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Agreed- I started seeing someone six weeks after breaking up with someone. Yesterday was our 11th wedding anniversary.

Unless you think she's being mistreated, let her get on with it- even though you understandably want to protect her.
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cicero

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If my child was going to get married to someone who was very unsuitable - i would step in and stop it.

How? Assuming the child is over 18 what could you possibly do to stop it? That was my mothers idea too. She was going to step in and stop it. And I didn't talk to her for over 5 years and we still aren't close and never will be. That destroyed our relationship forever. Plus it didn't do her any good as I was over 18 so she couldn't prevent me from doing anything I wanted anymore.

to all those who asked me how i would stop and if i could stop this - i'm not going to lock my son up in his room but i would do my best to stop him from making a mistake like that. we have a very good relationship and we talk everything out, so we would talk this out too. I know what it's like to make a terrible mistake like marrying the wrong man, and my son (unfortunately) knows what it's like to live in that kind of marriage as a child

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cicero

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is this the dd whose former bf you suspected stole from you?

i wouldn't focus on the rebound etc, but focus on her.


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LadyL

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I'm going to add my comment to the host of people saying that you can't stop her being hurt.  You don't know if this is "just" a rebound, they could end up being together for the next 20 years.  If you want to discuss anything with her I would focus more on the age gap and making sure he wasn't trying to push her into anything, like underage drinking (if this is something you disapprove of).  Don't forget that women mature faster than men so they may well be on a par with each other maturity-wise.  My boyfriend was my "rebound guy" and we've been together for 3 years now.  There is no set time that needs to be had between relationships - it could be 2 weeks or 2 years.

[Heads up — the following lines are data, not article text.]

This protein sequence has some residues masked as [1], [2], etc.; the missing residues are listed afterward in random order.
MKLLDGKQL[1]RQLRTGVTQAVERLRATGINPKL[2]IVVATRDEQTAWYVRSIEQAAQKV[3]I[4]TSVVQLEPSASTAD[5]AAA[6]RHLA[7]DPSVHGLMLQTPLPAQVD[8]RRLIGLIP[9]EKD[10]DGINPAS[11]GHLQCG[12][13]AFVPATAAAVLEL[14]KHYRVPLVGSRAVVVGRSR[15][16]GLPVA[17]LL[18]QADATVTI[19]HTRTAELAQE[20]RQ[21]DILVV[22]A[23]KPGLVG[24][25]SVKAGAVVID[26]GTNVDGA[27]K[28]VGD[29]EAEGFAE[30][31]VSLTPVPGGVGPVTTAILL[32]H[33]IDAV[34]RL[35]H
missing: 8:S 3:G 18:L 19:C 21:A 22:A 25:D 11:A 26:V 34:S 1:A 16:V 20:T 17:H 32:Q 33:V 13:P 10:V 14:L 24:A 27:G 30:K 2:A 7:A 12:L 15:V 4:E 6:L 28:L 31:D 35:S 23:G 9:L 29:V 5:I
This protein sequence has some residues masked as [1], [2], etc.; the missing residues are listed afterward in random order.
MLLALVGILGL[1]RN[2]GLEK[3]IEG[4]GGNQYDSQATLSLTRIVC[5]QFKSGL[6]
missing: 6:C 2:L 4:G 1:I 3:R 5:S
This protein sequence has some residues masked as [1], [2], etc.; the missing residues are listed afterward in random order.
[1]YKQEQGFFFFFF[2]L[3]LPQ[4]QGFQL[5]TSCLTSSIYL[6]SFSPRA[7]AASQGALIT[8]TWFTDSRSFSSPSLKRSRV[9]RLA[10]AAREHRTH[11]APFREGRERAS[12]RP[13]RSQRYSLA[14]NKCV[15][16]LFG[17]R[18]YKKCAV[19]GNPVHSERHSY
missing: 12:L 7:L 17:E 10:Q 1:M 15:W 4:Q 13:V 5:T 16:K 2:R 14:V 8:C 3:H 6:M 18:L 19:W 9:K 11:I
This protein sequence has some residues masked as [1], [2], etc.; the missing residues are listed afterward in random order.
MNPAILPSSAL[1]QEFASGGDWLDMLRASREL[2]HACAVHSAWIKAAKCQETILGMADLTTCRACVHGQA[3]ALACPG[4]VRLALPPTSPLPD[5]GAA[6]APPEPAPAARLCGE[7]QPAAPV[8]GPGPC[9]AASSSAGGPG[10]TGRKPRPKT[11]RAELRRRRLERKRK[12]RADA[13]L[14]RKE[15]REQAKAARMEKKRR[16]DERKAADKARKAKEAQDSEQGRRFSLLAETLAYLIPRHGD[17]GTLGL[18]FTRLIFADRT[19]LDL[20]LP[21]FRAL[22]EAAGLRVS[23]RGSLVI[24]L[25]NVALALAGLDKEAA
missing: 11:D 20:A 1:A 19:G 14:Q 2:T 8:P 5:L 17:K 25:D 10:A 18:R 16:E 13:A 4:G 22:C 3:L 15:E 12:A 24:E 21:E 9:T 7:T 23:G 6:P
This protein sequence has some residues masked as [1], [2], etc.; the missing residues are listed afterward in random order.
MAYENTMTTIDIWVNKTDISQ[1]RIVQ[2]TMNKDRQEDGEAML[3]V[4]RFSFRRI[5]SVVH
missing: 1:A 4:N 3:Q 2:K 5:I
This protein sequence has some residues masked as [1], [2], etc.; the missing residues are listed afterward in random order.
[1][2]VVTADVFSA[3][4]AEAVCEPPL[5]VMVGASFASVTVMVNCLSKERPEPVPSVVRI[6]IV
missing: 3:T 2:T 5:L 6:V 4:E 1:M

POD to all of this.

Just for some perspective, my last ex was quite the charmer and my family really loved him. He was about my age (2 years older) and we were together for 3 years, from when I was 17-20. He also turned out be a compulsive liar. He was arrested for a white collar federal crime, and it still took me 6 months after that to fully break up with him because I was so entangled. My family had no idea he had such deep issues, and I was in denial about it until the last year or so of our relationship (which is also when his behavior escalated).

After that I was happily single and casually dating for about 3 months when I met LordL. We sort of accidentally started exclusively dating right away (we both lost any interest in other people but didn't realize we both felt that way until a few months in). For the first 6 months I really thought it wouldn't go anywhere. He was the opposite of my ex - honest to a fault, grumpy/cynical, socially awkward - but also extremely smart and kind. I don't think my parents knew what to make of him for the first few years we dated because he was very nervous around them. We've now been together almost 8 years and got engaged about a year ago.

magicdomino

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If my child was going to get married to someone who was very unsuitable - i would step in and stop it.

That can be more difficult than you think.  My sister crawled out a bedroom window and eloped, even though she and her boyfriend had to travel several states over to get to one that allowed 14 year old girls to get married without parental consent.  Mother wanted to get the marriage annulled, but my father pointed out that they would have to chain her in her room to prevent her from doing it again.  (He was right, too.  Sister is incredibly stubborn if you give her advice.)

If you don't mind, where did they live? How old are they now?

Sister eloped in the early 1950's, and got pregnant as soon as possible, probably to prevent Mother from getting the annulment.  Mother settled for packing up all of her stuff, and informing Sister at the door that if she was old enough to get married, she was old enough to move out.  Sister and new husband went to live with his parents and numerous siblings in a tiny house with no indoor plumbing.  The couple stayed together for about 15 years and two more kids before divorcing.  Sister is now 72, still living in Virginia, and as willful as ever.  Still doesn't have a lick of sense, either.   ;)